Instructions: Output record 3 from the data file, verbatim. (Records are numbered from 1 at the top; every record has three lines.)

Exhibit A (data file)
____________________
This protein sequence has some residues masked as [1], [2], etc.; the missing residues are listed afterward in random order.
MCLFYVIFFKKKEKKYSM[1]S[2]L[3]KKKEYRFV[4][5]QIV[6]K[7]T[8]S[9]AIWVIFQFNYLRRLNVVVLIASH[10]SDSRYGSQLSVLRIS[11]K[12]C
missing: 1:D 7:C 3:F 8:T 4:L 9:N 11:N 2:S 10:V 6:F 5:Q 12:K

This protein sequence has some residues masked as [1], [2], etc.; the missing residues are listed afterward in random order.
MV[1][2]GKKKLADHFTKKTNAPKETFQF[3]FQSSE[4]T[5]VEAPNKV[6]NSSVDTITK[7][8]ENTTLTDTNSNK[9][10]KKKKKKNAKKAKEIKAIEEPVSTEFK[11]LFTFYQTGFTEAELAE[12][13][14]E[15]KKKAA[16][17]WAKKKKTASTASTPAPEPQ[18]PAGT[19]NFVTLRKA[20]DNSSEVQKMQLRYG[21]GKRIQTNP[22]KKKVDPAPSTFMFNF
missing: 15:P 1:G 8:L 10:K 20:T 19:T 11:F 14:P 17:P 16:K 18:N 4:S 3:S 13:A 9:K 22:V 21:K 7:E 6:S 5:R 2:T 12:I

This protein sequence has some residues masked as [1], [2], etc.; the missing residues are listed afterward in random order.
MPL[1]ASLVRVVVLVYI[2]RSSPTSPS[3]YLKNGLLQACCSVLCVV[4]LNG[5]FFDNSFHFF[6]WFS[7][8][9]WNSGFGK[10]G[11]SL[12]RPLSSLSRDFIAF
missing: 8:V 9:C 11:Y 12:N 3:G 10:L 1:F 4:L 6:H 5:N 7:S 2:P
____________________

This protein sequence has some residues masked as [1], [2], etc.; the missing residues are listed afterward in random order.
MPL[1]ASLVRVVVLVYI[2]RSSPTSPS[3]YLKNGLLQACCSVLCVV[4]LNG[5]FFDNSFHFF[6]WFS[7][8][9]WNSGFGK[10]G[11]SL[12]RPLSSLSRDFIAF
missing: 8:V 9:C 11:Y 12:N 3:G 10:L 1:F 4:L 6:H 5:N 7:S 2:P